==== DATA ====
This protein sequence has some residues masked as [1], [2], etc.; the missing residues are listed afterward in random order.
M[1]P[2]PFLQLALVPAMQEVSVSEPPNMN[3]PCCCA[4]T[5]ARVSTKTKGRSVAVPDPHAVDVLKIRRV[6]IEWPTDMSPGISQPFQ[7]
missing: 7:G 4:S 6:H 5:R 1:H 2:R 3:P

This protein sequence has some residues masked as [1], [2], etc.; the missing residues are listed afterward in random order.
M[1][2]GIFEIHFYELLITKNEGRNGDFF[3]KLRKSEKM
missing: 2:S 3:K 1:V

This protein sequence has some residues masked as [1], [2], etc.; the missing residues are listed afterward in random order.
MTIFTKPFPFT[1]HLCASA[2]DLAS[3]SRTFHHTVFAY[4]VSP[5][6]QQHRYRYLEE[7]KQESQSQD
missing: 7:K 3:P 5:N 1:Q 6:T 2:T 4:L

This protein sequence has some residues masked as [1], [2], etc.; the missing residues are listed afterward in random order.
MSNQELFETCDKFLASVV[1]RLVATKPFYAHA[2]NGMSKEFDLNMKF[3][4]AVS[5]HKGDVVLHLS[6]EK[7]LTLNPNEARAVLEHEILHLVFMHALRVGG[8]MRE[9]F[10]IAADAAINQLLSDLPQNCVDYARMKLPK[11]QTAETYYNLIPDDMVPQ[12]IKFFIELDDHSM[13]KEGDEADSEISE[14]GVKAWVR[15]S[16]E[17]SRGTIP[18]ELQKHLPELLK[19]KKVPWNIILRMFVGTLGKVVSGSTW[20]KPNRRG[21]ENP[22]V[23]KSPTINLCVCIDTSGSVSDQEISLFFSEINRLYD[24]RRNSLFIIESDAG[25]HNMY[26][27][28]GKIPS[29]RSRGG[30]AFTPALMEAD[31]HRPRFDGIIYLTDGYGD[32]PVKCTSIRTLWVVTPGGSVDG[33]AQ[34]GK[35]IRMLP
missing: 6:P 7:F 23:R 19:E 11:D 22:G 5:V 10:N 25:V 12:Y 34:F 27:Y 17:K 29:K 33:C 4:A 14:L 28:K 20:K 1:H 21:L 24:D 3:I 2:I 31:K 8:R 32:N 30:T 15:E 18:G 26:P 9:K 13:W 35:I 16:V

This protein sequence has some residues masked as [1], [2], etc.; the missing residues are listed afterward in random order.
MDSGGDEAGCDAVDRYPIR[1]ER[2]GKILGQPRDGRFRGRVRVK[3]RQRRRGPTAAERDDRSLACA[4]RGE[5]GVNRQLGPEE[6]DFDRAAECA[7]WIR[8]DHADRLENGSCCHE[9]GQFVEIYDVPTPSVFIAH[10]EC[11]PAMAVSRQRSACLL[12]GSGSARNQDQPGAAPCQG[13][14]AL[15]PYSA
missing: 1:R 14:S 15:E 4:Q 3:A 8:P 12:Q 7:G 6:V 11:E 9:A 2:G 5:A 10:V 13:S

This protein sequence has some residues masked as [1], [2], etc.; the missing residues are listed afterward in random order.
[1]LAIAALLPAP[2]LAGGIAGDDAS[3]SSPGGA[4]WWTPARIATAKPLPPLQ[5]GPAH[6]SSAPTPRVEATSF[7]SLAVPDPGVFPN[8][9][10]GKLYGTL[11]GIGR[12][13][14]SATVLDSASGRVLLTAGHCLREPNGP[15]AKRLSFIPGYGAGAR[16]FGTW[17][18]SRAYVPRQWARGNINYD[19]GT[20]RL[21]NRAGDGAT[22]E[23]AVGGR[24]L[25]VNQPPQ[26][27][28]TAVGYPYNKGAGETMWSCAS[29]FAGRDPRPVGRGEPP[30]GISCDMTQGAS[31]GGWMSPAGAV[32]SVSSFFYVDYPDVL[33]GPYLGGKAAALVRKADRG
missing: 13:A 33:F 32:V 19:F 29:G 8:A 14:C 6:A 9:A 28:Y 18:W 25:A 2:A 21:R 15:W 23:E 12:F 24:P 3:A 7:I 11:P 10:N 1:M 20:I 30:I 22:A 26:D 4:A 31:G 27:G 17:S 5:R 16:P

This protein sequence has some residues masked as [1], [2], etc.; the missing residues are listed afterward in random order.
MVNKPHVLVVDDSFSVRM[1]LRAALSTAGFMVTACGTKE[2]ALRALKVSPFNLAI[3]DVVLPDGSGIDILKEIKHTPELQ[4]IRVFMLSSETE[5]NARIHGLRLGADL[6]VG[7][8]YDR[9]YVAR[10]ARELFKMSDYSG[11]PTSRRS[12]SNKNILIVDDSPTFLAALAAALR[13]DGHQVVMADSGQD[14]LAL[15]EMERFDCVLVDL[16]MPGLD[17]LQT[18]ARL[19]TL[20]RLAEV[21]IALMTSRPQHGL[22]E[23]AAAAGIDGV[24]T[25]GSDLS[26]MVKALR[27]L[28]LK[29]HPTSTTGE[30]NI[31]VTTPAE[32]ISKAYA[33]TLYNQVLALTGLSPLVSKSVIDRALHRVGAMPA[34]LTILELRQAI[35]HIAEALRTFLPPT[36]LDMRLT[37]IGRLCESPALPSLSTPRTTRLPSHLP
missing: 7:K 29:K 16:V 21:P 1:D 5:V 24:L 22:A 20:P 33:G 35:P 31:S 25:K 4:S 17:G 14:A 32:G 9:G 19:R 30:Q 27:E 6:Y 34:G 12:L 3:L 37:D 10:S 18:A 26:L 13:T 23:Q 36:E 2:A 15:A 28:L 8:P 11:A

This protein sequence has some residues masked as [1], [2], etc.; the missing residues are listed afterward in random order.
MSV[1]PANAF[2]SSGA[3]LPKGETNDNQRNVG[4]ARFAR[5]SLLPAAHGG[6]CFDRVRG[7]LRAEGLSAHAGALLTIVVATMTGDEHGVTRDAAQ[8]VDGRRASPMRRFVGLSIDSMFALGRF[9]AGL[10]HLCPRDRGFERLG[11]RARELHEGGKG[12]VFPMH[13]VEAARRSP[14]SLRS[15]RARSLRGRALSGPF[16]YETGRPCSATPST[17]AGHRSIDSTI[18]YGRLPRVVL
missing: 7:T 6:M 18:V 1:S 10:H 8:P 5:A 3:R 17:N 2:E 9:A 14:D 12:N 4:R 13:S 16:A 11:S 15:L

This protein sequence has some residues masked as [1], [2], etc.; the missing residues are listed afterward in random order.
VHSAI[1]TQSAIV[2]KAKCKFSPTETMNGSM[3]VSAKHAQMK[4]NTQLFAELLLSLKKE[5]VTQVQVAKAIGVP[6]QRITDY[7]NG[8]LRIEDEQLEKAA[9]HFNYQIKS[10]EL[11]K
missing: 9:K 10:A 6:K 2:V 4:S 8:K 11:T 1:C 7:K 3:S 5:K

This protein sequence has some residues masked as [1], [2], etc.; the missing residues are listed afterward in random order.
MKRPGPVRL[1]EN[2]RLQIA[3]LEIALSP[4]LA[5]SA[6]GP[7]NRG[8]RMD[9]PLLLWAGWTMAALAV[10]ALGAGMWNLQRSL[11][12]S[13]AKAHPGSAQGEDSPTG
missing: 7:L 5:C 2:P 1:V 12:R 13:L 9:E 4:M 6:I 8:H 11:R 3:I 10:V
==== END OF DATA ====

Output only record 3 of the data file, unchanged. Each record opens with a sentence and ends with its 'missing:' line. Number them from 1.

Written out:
This protein sequence has some residues masked as [1], [2], etc.; the missing residues are listed afterward in random order.
MTIFTKPFPFT[1]HLCASA[2]DLAS[3]SRTFHHTVFAY[4]VSP[5][6]QQHRYRYLEE[7]KQESQSQD
missing: 7:K 3:P 5:N 1:Q 6:T 2:T 4:L